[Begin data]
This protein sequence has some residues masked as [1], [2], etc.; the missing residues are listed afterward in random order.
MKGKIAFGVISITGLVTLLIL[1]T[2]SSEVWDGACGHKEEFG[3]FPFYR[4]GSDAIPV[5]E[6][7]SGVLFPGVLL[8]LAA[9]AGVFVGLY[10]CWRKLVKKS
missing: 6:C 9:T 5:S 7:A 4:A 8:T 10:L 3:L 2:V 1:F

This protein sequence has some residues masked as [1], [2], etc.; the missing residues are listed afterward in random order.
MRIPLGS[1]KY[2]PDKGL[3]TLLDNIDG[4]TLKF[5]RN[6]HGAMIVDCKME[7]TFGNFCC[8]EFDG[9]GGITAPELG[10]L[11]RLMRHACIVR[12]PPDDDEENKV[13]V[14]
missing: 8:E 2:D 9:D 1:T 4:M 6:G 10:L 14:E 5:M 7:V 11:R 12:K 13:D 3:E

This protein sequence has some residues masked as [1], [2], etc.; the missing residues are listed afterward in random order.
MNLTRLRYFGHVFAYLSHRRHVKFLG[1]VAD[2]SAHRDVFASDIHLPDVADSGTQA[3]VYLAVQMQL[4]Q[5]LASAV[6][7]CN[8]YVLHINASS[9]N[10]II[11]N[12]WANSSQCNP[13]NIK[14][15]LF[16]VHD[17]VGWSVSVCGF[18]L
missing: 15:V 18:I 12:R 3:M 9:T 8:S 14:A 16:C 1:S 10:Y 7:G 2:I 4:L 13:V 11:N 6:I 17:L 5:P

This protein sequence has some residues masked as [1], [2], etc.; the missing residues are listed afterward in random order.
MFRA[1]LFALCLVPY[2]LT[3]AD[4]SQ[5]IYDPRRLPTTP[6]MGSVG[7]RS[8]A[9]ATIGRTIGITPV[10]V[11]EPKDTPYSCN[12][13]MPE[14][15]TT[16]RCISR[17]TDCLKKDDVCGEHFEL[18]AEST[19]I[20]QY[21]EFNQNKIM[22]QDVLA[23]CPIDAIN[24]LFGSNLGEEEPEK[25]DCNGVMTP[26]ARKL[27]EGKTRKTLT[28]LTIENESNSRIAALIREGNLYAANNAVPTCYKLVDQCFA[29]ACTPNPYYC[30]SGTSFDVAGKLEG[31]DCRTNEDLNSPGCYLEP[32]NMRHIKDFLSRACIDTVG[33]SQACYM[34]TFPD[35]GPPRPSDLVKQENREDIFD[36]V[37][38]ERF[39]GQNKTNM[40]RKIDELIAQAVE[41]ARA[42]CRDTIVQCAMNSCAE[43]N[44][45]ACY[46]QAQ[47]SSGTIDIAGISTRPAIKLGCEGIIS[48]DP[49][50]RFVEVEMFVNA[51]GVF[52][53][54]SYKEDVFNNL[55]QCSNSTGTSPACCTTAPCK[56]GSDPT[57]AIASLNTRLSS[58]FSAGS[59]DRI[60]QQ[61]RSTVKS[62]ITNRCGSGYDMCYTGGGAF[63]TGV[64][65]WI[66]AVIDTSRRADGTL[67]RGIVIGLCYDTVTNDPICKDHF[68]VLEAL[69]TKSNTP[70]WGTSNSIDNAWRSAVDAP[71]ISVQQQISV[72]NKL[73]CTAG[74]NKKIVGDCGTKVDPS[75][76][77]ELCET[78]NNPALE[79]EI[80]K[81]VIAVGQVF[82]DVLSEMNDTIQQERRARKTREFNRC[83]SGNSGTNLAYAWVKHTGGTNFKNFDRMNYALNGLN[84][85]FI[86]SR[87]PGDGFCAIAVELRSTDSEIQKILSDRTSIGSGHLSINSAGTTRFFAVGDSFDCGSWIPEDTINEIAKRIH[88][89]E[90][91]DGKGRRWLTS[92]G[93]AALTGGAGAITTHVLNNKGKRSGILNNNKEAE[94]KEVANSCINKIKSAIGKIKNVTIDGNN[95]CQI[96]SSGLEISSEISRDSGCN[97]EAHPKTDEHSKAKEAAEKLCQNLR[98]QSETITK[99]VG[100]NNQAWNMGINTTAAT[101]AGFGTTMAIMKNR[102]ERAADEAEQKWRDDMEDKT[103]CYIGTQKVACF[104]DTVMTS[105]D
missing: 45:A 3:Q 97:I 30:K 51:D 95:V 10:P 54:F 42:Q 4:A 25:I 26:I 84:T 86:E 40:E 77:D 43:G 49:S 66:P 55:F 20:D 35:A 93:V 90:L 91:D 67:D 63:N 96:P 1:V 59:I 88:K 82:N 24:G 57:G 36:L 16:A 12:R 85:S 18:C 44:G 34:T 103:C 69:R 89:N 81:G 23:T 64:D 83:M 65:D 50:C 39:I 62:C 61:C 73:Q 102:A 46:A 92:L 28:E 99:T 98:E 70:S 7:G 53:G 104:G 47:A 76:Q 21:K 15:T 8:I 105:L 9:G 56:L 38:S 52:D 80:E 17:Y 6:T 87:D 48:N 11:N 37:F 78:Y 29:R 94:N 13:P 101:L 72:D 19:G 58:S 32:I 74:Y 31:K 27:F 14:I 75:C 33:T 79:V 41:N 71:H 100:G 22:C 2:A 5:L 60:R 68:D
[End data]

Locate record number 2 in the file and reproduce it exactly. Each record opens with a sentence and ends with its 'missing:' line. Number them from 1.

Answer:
This protein sequence has some residues masked as [1], [2], etc.; the missing residues are listed afterward in random order.
MRIPLGS[1]KY[2]PDKGL[3]TLLDNIDG[4]TLKF[5]RN[6]HGAMIVDCKME[7]TFGNFCC[8]EFDG[9]GGITAPELG[10]L[11]RLMRHACIVR[12]PPDDDEENKV[13]V[14]
missing: 8:E 2:D 9:D 1:T 4:M 6:G 10:L 14:E 5:M 7:V 11:R 12:K 13:D 3:E